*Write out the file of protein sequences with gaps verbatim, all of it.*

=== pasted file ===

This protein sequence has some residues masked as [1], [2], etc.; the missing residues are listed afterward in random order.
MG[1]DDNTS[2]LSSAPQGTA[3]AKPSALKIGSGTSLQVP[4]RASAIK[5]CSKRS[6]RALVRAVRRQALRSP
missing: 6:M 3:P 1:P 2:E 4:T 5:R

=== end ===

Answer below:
This protein sequence has some residues masked as [1], [2], etc.; the missing residues are listed afterward in random order.
MG[1]DDNTS[2]LSSAPQGTA[3]AKPSALKIGSGTSLQVP[4]RASAIK[5]CSKRS[6]RALVRAVRRQALRSP
missing: 6:M 3:P 1:P 2:E 4:T 5:R